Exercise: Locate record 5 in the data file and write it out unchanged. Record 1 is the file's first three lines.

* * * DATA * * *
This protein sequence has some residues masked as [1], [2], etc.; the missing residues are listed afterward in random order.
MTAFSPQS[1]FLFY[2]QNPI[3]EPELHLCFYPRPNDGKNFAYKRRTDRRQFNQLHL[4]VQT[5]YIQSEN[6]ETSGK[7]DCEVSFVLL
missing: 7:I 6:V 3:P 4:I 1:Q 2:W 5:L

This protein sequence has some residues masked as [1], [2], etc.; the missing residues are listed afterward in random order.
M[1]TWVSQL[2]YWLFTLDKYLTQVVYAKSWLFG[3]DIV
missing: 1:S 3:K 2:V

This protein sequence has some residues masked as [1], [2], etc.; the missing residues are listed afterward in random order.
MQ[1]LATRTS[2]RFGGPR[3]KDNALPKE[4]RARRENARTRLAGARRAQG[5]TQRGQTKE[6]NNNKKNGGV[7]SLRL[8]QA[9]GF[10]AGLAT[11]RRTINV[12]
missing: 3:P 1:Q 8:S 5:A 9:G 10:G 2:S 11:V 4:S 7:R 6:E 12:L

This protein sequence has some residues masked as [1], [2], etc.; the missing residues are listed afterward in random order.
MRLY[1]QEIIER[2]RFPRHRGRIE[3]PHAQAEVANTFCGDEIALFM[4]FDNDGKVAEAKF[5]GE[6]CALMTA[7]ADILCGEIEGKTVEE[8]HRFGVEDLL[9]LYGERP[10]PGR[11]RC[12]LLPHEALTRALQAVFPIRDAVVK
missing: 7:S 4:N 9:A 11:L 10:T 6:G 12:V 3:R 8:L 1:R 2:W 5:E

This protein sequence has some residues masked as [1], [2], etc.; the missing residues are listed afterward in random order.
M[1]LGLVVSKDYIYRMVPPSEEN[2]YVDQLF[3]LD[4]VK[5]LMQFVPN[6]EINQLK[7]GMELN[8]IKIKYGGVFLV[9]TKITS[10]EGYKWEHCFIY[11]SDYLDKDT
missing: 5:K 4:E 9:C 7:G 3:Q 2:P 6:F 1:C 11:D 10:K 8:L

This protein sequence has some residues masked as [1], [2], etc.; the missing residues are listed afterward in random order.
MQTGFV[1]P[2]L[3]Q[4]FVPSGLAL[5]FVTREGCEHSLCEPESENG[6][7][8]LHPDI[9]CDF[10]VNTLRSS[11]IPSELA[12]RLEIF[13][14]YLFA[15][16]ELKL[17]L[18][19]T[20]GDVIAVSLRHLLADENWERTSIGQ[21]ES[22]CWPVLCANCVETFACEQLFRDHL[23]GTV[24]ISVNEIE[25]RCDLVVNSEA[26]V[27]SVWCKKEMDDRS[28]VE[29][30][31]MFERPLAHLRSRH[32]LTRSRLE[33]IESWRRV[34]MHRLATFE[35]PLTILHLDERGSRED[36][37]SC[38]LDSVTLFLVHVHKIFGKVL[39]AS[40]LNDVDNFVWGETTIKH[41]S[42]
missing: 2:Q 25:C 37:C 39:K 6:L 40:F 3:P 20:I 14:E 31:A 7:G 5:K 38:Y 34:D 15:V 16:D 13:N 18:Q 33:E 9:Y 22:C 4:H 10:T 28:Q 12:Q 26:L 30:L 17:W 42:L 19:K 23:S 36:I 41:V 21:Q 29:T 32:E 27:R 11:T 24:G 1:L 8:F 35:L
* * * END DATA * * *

This protein sequence has some residues masked as [1], [2], etc.; the missing residues are listed afterward in random order.
M[1]LGLVVSKDYIYRMVPPSEEN[2]YVDQLF[3]LD[4]VK[5]LMQFVPN[6]EINQLK[7]GMELN[8]IKIKYGGVFLV[9]TKITS[10]EGYKWEHCFIY[11]SDYLDKDT
missing: 5:K 4:E 9:C 7:G 3:Q 2:P 6:F 1:C 11:D 10:K 8:L